Luckily, on subsequent listens I found out that there was more to it, and since then I've actually enjoyed the song a lot! The synergy created between the mellow guitars and the ominous strings is very strong. CPac did a good job not only with playing the instrument, but also creating a great tone that really fits with the mood of the song.

Misleading intro aside, I really like this one. Nice work guys :-)

yosefu
on 2009-04-19 23:40:41

This song is pretty cool from start to finish. When it come getting heavy its pretty interesting. Great job

Mtlbro
on 2009-04-11 16:38:17

The weird chords they needed to fit in probably made some transitions difficult. So considering, those sound fantastic.

I love the part around 1:30 going into the prog rock section. Pretzels right, does sound like law in order, more power to them for that lol. Nice kind of fade out-ish ending. What is that "wwwaaaaaah" sound in the background?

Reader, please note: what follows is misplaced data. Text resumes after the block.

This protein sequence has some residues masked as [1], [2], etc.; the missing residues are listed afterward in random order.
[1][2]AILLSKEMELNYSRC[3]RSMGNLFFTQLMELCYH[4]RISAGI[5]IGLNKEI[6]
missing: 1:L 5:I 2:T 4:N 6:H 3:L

DragonAvenger
on 2009-04-07 16:09:56

I'm torn over this one. There are parts I really enjoy, there are parts I enjoy seperately, and then there are parts I'm not sure about.

The intro is wonderful, and I think it fits Mint's theme perfectly. I would have loved to hear the entire song like that. The transition to the prog section was tenuous, I felt like scratching my head and wondering how it managed to get there.

The prog rock section in itself was pretty good, with fantastic guitar work. Some spots didn't mesh well, as the judges mentioned (some string sections weren't quite meshing right). The section from 2:20 was pretty cool, I found that to be the best moment in that section.

I'm glad people are willing to take a chance combining genres that we wouldn't expect. It didn't work overall for me, but there were moments I really enjoyed seperately.

jintoreedwine
on 2009-03-27 22:42:04

At first I had mixed feelings about this mix, but after a couple more listens to decide what my true feelings were I like it quite a bit.

I love the opening and think is transitions to the guitar part at just the right time. The section from 2:25 to 2:40 doesn't do much for me, but that's really a matter of personal taste.

All around though, this is an enjoyable mix to listen to :)

Nice work guys!

PriZm
on 2009-03-13 23:54:03

First of all, I think this track has the coolest title on the whole project.

The sub bass at 1:48 is one of my favorite moments.

Very coherent and the transitions work extremely well for such an eclectic genre.